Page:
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Caregivers can be reluctant asking for help caregiving for someone with dementia.

Asking for Help Caregiving for Dementia

Asking for help caregiving for someone with dementia is difficult. Often caregivers are reluctant to ask for help for a variety of reasons.

As rewarding as caregiving can be, it can also be very difficult and may cause extreme emotional, financial and physical challenges. Caregivers often feel like they’re on call 24/7.

As the disease progresses, the challenges of caring for a loved one at home increase, and too often, caregivers neglect their own physical and mental health.

The effects of long-term stress take a toll on the caregiver, often causing their own health to suffer. Asking for and accepting help with caregiving can be the key to being a happier, healthier caregiver.

The James L. West Center for Dementia Care offers free courses for family caregivers on stress management, family dynamics, asking for help and more. 

Why it’s so hard for caregivers to ask for help

Caregivers often feel they have to take care of their loved one on their own, especially when caring for a spouse. They may feel like no one else would do it as well as they can, or they aren’t sure exactly what help they need.

When caregiving gets hard, caregivers often feel guilt or remorse that they can’t handle it on their own. 

This is especially true when they are caring for a spouse. They promised in sickness and in health, but the reality is they could not have predicted the situation they’re in now.

When a person’s life revolves around caring for another person, it’s hard to stop and think about what they need help with. 

The James L. West family education team recommends sitting down and making a list of things that you always need help with, whether it’s meals, errands, home maintenance, or visiting with your loved one. 

“If you have this list ready, then when people ask how they can help, you have options for them to choose from,” said Jaime Cobb Tinsley, vice president of education. “If you don’t take the time to think about what you need or where you could use help, you won’t have an answer when someone offers to help.”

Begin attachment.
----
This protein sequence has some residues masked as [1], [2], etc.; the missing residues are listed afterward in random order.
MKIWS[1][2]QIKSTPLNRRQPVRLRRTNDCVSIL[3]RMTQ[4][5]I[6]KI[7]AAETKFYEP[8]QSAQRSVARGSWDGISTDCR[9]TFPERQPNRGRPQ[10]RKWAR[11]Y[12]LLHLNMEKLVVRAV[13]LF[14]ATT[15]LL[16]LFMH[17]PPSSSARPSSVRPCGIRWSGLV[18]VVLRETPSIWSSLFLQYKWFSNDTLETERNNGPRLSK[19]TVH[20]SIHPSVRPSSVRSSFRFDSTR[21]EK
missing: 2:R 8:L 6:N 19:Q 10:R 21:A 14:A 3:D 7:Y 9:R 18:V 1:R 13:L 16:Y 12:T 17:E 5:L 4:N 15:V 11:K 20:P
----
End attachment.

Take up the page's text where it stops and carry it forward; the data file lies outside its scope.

How to ask for help as a caregiver

The team at James L. West does a lot of education on how to ask for help. 

“The way that you ask for help is important,” said Hollie Glove, director of family education and support. “You can be assertive without being aggressive or passive-aggressive. There’s a difference, and we talk a lot about that.”

Glover gave the following examples.

Passive aggressive: Saying, “Your father really does need a haircut.” Then sitting back and waiting for the son or daughter to take the initiative.

Aggressive: Saying, “You don’t ever do anything for your father. You don’t ever give me any help.”

Assertive: Saying, “Your father needs a haircut. Would you mind taking him sometime this week?”

She encourages caregivers not to wait until they’re completely stressed out before asking for help to avoid being aggressive or passive-aggressive.

Caregivers need to be honest with their family members about what’s going on. Otherwise, their children or other family members are caught off guard when they’re asked to help.

“Your children aren’t mind readers,” Glover said. “If you’ve been telling them for six months that everything is OK, they think everything’s OK. They don’t know what’s happening.” 

If you haven’t been honest with your family members, call a family meeting and tell them what’s really going on. Then don’t be afraid to ask them for the help that you need.

Getting the right help

Not all help is equal. To be successful, match the person to what it is you need to have done.

If your brother is uncomfortable with handling Mom or Dad’s confusion, he is not the one to ask to come sit and visit with Mom or Dad while you mow the lawn or run errands. Ask him instead to run your errands for you or to handle the lawn mowing. 

When you’re caring for your spouse, tell your children how they can help.

“I tell caregivers not to deny their children the opportunity to serve you in this way,” Glover said. “I’ll tell them in the support groups that you’re not being a burden.”

She’s talked with adult children who are frustrated that their caregiving parent won’t let them help care for their other parent.

“They want you to ask. This is their mama or their daddy and they want to spend time with them,” Glover said.

Caregivers often have friends who are asking what they can do to help. Tell them what would be helpful. 

Let the Sunday School class bring the Bible study to you and your loved one. Let your ladies’ group clean your house. 

Receiving and accepting help can alleviate some of the stress of caregiving, making you a better, more prepared caregiver.

For more caregiver resources or support group information, visit James L. West’s Free Caregiver Training and Support page.

Join Us For a Free Event

We invite you and your loved one with dementia to give us a try! Join us for one of our upcoming free programs to experience the joy that can be found in every day at the James L. West Senior Day Program.